Chris Killip

From Wikipedia, the free encyclopedia
Jump to navigation Jump to search

Chris Killip
Born
Christopher David Killip

(1946-07-11)11 July 1946
Died13 October 2020(2020-10-13) (aged 74)
Notable work
In Flagrante (1988)
AwardsHenri Cartier-Bresson Award [Wikidata], Henri Cartier-Bresson Foundation
1989
Websitewww.chriskillip.com

Christopher David Killip (11 July 1946 – 13 October 2020)[1][2] was a Manx photographer who worked at Harvard University from 1991 to 2017, as a Professor of Visual and Environmental Studies. Killip is known for his black and white images of people and places especially of Tyneside during the 1980s.

Killip received the Henri Cartier-Bresson Award [Wikidata] (for In Flagrante) and was shortlisted for the Deutsche Börse Photography Foundation Prize. He exhibited all over the world, wrote extensively, appeared on radio and television, and curated many exhibitions.[3]

Life and work[edit]

Killip was born in Douglas, Isle of Man; his parents ran the Highlander pub.[1] He left school at 16 to work as a trainee hotel manager, while also working as a beach photographer.[4] In 1964, aged 18, he moved to London where he worked as an assistant to the advertising photographer Adrian Flowers.[4] He soon went freelance, along with periods working in his father's pub on the Isle of Man.[4] In 1969, Killip ended his commercial work to concentrate on his own photography. The work from this time was eventually published by the Arts Council as Isle of Man: A Book about the Manx in 1980 with a text by John Berger. In 1972, he was commissioned by the Arts Council to photograph Bury St Edmunds and Huddersfield,[4] and in 1975 he won a two-year fellowship from Northern Arts to photograph the northeast of England.[2] He moved to Newcastle-upon-Tyne to pursue this work,[4] which Creative Camera devoted its entire May 1977 issue to.[2]

In 1977, Killip became a co-founder,[5] exhibition curator, and advisor at the Side Gallery, Newcastle, and worked as its first director[4] for 18 months. He produced a body of work from his photographs in the northeast of England, published in 1988 as In Flagrante[4] with a text by Berger and Sylvia Grant. These black and white images, "portraits of Tyneside's working class communities amongst the signifiers of the region's declining industrial landscape",[4] mostly made on 4×5 film, are now recognised as among the most important visual records of living in 1980s Britain.[2] Gerry Badger describes the photographs as "taken from a point of view that opposed everything [Thatcher] stood for", and the book as "about community", "a dark, pessimistic journey".[6]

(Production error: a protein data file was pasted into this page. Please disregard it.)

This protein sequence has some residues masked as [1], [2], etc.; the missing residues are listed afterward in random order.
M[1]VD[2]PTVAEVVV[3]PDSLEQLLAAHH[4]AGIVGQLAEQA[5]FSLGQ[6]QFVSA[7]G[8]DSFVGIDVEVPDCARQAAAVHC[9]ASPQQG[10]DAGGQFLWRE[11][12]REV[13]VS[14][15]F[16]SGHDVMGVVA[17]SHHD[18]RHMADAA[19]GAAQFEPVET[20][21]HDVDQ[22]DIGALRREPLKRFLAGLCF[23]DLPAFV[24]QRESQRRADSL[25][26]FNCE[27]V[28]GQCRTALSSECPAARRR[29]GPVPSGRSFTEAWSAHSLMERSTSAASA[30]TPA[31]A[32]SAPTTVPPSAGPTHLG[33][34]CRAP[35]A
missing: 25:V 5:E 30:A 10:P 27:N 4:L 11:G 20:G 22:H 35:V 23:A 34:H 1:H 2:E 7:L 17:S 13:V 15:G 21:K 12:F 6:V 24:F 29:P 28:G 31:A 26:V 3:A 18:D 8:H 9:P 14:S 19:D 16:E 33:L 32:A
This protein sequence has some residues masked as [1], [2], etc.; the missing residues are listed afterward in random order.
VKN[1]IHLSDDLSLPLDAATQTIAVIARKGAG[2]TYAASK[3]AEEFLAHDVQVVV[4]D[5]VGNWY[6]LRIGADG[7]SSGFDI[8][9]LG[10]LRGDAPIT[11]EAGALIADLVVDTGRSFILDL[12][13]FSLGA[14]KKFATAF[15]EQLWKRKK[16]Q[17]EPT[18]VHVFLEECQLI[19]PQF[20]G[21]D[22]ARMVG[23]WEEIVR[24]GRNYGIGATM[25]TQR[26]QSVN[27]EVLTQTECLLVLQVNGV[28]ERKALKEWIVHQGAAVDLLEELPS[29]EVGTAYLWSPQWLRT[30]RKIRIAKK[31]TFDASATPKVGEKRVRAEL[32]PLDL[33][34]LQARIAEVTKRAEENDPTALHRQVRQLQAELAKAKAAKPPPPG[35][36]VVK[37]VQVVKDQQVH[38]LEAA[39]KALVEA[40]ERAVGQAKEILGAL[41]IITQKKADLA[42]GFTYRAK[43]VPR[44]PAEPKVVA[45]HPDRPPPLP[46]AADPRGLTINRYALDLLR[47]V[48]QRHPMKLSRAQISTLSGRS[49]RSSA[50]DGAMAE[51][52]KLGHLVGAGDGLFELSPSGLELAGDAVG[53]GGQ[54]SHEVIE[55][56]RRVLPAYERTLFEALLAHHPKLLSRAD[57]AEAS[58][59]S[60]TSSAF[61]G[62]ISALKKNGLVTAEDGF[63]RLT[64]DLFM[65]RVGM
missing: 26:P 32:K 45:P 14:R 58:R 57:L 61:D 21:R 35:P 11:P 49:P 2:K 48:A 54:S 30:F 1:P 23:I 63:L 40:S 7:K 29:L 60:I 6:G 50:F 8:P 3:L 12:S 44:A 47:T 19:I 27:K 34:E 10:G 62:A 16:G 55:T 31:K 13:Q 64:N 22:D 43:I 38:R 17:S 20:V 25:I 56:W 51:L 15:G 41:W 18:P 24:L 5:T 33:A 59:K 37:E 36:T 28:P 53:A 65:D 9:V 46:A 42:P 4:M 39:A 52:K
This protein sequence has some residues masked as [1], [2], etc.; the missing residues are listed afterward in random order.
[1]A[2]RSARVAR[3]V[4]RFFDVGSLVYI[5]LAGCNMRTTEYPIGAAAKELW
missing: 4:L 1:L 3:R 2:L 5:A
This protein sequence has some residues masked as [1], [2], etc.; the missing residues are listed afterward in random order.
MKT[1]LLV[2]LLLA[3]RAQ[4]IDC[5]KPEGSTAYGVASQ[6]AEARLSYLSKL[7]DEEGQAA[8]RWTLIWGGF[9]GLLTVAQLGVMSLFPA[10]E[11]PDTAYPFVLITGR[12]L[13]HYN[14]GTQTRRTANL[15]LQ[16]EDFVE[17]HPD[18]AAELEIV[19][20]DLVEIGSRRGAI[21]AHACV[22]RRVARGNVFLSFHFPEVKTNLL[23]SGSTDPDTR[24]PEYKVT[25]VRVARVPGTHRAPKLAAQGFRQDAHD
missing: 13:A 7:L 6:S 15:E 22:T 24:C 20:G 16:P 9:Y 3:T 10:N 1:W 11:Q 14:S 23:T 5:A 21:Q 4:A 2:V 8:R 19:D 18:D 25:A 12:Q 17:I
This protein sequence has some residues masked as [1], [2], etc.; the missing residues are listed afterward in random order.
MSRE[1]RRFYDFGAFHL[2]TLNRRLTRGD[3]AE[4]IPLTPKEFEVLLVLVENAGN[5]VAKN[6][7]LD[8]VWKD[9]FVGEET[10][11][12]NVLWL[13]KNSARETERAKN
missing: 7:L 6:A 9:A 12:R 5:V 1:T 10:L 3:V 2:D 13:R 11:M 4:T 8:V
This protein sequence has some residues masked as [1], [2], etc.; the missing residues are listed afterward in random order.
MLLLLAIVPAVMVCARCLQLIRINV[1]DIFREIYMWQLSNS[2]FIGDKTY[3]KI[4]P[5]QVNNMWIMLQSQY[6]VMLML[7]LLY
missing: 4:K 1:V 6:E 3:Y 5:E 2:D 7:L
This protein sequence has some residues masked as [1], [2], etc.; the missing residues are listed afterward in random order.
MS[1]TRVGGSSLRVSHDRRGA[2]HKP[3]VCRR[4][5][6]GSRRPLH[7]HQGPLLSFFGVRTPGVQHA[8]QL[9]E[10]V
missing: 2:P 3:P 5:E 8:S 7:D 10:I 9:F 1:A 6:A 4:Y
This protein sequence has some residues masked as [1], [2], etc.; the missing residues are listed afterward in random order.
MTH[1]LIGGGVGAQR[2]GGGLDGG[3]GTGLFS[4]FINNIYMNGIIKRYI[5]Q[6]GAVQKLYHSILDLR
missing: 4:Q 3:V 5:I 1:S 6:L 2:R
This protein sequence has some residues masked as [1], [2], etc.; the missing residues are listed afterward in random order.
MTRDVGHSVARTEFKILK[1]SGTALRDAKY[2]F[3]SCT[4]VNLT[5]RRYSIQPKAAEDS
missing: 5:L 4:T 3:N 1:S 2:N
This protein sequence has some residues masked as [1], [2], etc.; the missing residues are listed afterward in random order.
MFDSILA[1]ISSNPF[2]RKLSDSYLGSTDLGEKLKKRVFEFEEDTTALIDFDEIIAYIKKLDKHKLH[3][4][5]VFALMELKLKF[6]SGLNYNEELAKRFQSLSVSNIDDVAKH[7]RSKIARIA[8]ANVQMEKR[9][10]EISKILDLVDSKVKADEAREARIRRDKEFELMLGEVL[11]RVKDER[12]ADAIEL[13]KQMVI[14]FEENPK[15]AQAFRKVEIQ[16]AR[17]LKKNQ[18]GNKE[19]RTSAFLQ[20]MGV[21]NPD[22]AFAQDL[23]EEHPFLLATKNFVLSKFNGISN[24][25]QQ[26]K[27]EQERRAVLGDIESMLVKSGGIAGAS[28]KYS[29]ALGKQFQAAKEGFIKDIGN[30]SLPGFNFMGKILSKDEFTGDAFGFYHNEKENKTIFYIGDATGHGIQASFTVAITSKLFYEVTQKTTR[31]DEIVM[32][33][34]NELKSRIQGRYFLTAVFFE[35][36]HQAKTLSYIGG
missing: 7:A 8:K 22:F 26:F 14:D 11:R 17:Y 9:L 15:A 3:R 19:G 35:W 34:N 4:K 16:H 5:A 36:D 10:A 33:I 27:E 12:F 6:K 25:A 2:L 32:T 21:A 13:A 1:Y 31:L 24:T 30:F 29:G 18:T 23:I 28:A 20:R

The book In Flagrante was well received on its publication in 1988, but Killip's kind of black and white documentation of the underclass was going out of fashion quickly in Britain, as photographers used colour to show consumerism and for consciously and explicitly artistic purposes.[7] In Flagrante was reproduced in February 2009 within one of Errata Editions' "Books on Books". In a review of this reproduction, Robert Ayers describes the original as "one of the greatest photography books ever published".[8]

In 1988, Killip was commissioned by Pirelli UK to photograph its tyre factory in Burton; agreement on this was reached in April the next year, whereupon Killip started work. Attempting to use available light in a darkened factory in which work was done on a black product, he was at first unsuccessful, but in June he switched to flash and a large-format camera and photographed for three more months. The resulting work was exhibited in the Victoria and Albert Museum (London) in September 1989; it was published in book form by Ute Eskildsen/Steidl in 2007.[9]

From 1992 until 2004, Killip photographed pilgrimages and other scenes in rural Ireland; the result was published in 2009 by Thames & Hudson as Here Comes Everybody.[10]

In 1991, he moved to the USA, having been given a post at Harvard University as a visiting lecturer.[4] He was made a tenured professor in 1994, and remained as a professor of visual and environmental studies until 2017.[4][5]

Arbeit/Work was published by Steidl in 2012 to accompany Killip's retrospective exhibition at Museum Folkwang, Essen.

Personal life[edit]

Killip had a son, Matthew, with the photographer Markéta Luskačová.[11][12][13]